“All the world’s a stage,” says Jacques in a famous speech from As You Like It about life and the passage of time. Take this quiz to see if you can correctly order the lines that follow.
Posts By: Shakespeare & Beyond
Shakespeare is woven into the culture of the British Caribbean, with a special emphasis on Caliban and The Tempest–but does he reflect the colonial past, influence anti-colonial authors, or both? Scholars Giselle Rampaul and Barrymore A. Bogues traced his complex role in a classic Shakespeare Unlimited interview.
Take this quiz to see if you can tell which characters in the plays used foreign words and phrases, including the famous three-word Latin question, “Et tu, Brutè?”
“If music be the food of love, play on.” Take this quiz to see if you can correctly order the lines of the opening speech of Twelfth Night, with its memorable reference to a bank of violets.
“My kingdom for a horse!” A titanic villain in Shakespeare’s history plays, Richard III departs the stage and this life at the Battle of Bosworth Field. Mark the battle’s anniversary with these posts and podcast episodes.
Mona Awad’s new, darkly funny novel All’s Well tells the story of a theater professor who is convinced that staging All’s Well That Ends Well will remedy all of her woes. Along the way, she meets three strange benefactors with an eerie knowledge of her past and a tantalizing promise for her future.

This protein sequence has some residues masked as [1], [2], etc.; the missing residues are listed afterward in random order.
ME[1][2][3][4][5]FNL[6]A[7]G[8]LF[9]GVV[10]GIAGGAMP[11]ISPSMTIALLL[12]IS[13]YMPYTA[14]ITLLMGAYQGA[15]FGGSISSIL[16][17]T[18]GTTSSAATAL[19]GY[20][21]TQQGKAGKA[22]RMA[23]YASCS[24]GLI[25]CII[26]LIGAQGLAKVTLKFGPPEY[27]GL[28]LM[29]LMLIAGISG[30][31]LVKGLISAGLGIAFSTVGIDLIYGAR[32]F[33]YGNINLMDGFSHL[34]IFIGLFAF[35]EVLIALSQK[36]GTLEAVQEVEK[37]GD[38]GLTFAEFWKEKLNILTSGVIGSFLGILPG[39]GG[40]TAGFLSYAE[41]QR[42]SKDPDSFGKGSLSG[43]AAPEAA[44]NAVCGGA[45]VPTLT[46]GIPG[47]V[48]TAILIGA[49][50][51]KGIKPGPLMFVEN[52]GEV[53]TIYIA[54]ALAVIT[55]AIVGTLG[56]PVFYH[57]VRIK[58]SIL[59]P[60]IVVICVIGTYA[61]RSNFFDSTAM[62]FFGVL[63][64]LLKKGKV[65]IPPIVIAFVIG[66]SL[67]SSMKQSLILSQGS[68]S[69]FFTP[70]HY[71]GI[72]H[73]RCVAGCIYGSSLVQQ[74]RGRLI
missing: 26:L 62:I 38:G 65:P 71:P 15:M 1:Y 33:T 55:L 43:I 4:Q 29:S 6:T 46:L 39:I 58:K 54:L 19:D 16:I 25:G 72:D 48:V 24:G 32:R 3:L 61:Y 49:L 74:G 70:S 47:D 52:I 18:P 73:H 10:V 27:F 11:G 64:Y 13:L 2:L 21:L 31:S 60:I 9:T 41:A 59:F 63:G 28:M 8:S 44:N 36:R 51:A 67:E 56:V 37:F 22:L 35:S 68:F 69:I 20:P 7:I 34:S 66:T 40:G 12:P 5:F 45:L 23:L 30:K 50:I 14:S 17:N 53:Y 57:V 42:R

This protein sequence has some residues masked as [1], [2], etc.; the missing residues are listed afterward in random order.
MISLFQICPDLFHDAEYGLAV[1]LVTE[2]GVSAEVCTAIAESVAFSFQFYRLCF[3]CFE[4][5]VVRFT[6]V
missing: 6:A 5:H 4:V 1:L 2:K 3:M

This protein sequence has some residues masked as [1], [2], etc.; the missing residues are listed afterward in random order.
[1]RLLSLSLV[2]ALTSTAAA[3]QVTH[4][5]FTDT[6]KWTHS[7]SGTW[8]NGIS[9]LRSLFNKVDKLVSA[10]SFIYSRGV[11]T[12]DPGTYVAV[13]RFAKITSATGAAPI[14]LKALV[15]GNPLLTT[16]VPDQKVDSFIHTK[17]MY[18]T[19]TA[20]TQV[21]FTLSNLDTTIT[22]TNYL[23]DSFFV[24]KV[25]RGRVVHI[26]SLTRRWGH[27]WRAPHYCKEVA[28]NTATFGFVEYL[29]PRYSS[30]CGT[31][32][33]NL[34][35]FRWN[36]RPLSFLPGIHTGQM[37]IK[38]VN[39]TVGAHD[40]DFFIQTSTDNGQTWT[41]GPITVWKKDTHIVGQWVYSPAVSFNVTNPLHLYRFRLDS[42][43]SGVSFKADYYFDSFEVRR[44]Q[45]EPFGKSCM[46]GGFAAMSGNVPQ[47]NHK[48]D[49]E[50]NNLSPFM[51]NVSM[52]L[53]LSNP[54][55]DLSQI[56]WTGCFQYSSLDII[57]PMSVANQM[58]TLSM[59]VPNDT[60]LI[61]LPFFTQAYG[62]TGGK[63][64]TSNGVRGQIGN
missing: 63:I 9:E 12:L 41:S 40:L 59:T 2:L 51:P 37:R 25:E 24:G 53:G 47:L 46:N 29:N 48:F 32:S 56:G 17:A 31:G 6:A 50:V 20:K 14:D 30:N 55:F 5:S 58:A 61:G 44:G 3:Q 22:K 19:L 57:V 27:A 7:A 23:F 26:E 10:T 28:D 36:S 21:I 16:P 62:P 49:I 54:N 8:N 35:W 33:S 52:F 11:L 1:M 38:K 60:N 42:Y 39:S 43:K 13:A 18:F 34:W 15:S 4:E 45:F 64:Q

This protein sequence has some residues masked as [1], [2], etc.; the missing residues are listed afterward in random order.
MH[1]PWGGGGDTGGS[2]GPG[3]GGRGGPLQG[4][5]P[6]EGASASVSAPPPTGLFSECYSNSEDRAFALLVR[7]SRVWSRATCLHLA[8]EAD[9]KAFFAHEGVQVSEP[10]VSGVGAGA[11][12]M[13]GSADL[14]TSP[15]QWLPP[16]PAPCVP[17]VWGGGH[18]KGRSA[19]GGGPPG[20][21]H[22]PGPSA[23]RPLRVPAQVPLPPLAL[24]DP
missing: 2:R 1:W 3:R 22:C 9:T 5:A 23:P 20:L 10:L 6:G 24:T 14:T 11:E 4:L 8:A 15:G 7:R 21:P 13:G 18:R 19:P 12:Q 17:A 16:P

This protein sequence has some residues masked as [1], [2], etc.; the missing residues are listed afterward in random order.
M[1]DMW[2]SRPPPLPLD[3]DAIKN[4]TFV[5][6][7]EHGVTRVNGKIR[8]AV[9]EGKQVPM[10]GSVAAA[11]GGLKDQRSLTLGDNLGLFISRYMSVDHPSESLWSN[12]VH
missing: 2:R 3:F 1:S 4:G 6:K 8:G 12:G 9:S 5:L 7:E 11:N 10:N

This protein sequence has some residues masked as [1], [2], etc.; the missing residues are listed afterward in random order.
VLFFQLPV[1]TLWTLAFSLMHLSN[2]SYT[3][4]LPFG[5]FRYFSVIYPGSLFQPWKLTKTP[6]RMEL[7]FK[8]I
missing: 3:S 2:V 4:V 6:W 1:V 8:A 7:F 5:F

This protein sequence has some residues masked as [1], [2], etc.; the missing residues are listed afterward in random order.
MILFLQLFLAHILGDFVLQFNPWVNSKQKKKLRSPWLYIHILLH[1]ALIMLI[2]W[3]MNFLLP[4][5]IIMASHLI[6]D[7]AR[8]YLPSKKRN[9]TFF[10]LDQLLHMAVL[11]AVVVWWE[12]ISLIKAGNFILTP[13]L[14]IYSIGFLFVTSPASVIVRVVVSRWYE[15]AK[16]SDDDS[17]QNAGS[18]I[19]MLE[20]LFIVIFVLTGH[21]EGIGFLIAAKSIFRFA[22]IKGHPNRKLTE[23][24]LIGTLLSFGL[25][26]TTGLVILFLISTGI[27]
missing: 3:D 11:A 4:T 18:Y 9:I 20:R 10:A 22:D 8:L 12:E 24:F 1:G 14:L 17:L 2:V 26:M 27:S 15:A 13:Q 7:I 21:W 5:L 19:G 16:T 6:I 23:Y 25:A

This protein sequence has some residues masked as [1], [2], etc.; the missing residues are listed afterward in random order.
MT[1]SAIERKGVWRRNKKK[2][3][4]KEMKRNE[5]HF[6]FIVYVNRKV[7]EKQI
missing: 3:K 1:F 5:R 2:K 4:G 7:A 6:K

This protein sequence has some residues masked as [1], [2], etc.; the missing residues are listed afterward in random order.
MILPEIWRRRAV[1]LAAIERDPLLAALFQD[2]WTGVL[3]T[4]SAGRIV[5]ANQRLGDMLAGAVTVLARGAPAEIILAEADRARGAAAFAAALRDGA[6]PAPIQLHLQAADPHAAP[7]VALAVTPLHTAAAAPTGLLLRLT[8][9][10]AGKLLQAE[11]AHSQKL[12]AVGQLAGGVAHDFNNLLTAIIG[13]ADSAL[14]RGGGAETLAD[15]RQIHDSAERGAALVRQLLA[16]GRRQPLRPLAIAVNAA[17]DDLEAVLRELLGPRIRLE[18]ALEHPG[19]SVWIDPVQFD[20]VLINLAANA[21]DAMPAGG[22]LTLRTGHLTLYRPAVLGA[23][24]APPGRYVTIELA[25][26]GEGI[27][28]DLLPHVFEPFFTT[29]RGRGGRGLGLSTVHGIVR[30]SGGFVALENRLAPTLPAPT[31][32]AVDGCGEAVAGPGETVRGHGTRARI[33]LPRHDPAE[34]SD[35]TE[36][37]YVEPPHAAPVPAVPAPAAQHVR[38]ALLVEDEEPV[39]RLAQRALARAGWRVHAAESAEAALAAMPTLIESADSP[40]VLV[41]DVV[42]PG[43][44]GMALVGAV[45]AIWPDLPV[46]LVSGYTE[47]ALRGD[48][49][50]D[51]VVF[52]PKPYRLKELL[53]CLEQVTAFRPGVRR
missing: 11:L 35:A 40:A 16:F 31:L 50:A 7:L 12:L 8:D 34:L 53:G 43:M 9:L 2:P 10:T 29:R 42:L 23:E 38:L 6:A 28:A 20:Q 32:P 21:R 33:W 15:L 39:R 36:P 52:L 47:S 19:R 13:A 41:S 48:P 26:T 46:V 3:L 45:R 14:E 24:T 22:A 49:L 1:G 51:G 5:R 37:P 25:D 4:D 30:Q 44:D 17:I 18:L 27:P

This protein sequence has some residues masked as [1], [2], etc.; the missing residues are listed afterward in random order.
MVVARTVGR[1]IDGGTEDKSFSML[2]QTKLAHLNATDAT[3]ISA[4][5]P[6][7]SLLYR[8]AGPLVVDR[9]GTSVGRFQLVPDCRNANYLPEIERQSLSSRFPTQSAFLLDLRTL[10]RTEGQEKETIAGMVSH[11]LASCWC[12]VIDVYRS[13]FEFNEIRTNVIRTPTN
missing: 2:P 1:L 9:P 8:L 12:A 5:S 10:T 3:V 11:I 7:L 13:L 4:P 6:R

Iranian professor and Shakespeare scholar Ali Salami has used the Folger Shakespeare’s freely available digital texts to translate almost all of the works of Shakespeare into Persian. Read a Q&A with Salami about his translation work.
Patricia Akhimie writes about racist humor in Shakespeare’s comedies in this excerpt from her essay in The Cambridge Companion to Shakespeare and Race.
A spectacular 1936 Federal Theatre Project production of “Macbeth” in New York City employed hundreds of black actors and theater technicians. It was financed by the Federal Theatre Project, a controversial part of the federal government’s New Deal programs to provide jobs for Americans.
“Its sense of empathy for the gendered position—and the pains and difficulties that accompany it on both sides—is at the heart of its comic warmth,” writes Paula Marantz Cohen about Shakespeare’s “As You Like It” in this excerpt from her new book, “Of Human Kindness: What Shakespeare Teaches Us About Empathy.”